New Initiative Seeks to Advance Farm-to-Institution Procurement in Michigan
March 17, 2014 | Morgan Bulger
Increasingly, food service directors and purchasing officers in schools, hospitals, and other institutions are being tasked with the mission of finding local producers of the food items they buy on a regular basis. They are doing this to support regional food systems, local economies, and the health of their constituents.
A new “Cultivate Michigan” initiative is hoping to make participation in farm-to-institution procurement simple and streamlined in the Mitten State by offering an interactive website and resource bank where institutions can sign a pledge to increase their local procurement, locate information about locally grown food, and identify producers in their area that produce what they need. In addition to driving demand for local food, the initiative will also eventually assist in developing the supply of local food by supporting producers and encouraging them to explore local opportunities.
“The goal is to get large institutions in Michigan to source 20 percent of their food from local producers by 2020,” says Garret Ziegler, a Community Food Systems Educator at Michigan State University’s Center of Regional Food Systems .
Set to launch on April 3, Cultivate Michigan is part of a broader Farm to Institution Network initiative through MSU in partnership with the Ecology Center of Ann Arbor. The launch event will feature an overview of the program, an unveiling of the new website, and a networking session where institutions and producers can begin to form important business-supply chain relationships.
The initiative is currently entirely grant-funded through foundations that had already been supporting other programs either through the Ecology Center or the Michigan Farm to Institution Network. While funding is entirely taken care of for the first year, the program plans to seek funding from the State of Michigan in the form of Farm to School and Institution grants in future program years.
Ziegler hopes that the initiative will have a broad impact on sustainable food systems throughout the state of Michigan by capitalizing on the significant demand of large institutions.
“We hope to increase the amount of local food being purchased around the state,” he says. “By leveraging the buying power of large institutions and coordinating these efforts, we will be able to have a larger human impact.”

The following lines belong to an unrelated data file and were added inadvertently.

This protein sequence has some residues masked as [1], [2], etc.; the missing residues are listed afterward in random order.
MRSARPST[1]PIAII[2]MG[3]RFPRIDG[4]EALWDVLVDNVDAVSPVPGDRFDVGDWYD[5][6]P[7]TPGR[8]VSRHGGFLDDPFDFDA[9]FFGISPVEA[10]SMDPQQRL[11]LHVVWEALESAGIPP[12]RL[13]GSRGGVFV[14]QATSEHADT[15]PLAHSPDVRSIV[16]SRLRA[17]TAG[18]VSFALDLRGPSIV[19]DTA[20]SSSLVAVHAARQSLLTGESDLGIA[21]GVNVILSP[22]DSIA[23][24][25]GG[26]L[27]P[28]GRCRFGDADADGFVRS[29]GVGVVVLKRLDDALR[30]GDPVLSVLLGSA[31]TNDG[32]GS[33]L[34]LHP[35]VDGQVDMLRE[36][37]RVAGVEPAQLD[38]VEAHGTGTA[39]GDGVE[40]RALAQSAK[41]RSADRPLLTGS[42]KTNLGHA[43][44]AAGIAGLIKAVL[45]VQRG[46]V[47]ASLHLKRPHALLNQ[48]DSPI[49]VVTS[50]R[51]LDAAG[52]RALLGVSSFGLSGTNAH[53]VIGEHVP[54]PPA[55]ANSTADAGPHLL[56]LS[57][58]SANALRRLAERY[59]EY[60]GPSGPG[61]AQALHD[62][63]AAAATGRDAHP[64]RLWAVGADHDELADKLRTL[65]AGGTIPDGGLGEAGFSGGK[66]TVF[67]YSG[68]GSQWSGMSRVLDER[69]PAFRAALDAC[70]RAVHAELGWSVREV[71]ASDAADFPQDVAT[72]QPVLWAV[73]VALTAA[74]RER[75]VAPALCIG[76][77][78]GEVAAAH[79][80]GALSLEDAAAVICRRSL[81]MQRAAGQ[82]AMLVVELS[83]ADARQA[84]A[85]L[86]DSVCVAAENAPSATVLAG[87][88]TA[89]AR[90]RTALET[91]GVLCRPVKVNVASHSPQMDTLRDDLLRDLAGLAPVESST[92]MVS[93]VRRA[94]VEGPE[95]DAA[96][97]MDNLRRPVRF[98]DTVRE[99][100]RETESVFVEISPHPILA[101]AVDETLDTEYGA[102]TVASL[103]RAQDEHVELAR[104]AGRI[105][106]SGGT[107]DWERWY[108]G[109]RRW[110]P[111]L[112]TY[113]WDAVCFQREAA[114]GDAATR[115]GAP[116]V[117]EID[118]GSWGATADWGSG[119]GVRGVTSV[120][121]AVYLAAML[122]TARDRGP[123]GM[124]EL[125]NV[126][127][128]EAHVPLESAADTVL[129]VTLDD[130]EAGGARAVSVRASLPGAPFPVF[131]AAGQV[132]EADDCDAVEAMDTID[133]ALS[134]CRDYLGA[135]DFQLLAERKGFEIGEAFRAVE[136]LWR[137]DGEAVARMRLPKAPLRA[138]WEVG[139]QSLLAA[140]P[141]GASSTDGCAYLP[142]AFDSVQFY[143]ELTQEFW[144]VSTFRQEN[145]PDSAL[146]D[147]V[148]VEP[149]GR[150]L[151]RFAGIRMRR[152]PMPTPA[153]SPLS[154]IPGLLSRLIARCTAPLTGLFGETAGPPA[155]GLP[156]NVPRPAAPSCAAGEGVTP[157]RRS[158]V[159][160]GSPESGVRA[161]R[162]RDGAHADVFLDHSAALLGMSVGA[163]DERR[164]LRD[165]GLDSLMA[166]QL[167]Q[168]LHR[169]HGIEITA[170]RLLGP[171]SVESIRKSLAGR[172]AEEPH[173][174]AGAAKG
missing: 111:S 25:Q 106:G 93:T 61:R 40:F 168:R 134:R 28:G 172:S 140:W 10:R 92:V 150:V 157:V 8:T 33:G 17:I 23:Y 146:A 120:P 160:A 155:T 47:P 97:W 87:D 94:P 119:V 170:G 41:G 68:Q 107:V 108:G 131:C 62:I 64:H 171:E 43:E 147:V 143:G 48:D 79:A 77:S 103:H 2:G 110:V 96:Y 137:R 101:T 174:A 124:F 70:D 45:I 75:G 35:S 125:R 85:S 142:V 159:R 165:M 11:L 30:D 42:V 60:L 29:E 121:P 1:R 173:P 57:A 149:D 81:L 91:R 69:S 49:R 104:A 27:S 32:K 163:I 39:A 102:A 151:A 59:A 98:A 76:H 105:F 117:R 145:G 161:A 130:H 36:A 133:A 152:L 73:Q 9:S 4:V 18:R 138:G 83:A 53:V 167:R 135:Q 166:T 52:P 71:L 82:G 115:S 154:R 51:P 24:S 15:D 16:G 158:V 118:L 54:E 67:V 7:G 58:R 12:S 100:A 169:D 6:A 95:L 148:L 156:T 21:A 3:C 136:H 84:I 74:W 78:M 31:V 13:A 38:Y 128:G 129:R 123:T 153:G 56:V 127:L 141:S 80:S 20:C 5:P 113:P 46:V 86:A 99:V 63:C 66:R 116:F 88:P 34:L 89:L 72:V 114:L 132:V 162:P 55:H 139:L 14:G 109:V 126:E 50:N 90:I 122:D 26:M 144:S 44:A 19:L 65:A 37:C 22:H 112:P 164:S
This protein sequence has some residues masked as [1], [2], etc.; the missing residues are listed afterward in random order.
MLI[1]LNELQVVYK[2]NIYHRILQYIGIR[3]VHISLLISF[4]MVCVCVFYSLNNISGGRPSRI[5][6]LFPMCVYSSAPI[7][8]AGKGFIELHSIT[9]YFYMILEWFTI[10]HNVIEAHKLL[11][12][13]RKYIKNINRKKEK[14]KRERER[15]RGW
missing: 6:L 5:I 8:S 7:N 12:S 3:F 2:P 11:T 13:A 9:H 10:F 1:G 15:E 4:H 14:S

Cultivate Michigan will be filling a very important need in the Farm to Institution movement, according to Ziegler. While many institutions express an interest in procuring more local foods, the logistics of identifying products and potential vendors is a time-consuming task that deters many from actualizing their goals. Ziegler notes that this initiative will help to alleviate a lot of the logistical work for institutions hoping to source locally, while also driving more institutions to sign on to a pledge and begin the process. Additionally, Ziegler hopes the program will encourage large-scale producers in Michigan to channel more of their product into local markets rather than national ones.
Providing the tools that institutions and producers need to connect and make local procurement changes a reality is a high priority for Ziegler. He predicts that commodity growers may be the most difficult group to bring on board, because shifting to local markets may involve a total restructuring of their business models. He hopes that by creating an accessible network of opportunities, producers will see the value of the local markets in time.
With the initiative’s “20 % by 2020” goal only six years away, Cultivate Michigan is already thinking about their future.
“The goal of this project is to do something on a state-wide level in order to have the greatest impact,” says Ziegler. “The more we grow this network and the ability for institutions to source locally, the more creative they will be able to get with their sourcing. Twenty percent is just a start. We think their local sourcing can go beyond that, and we’re here to make it as easy as possible.”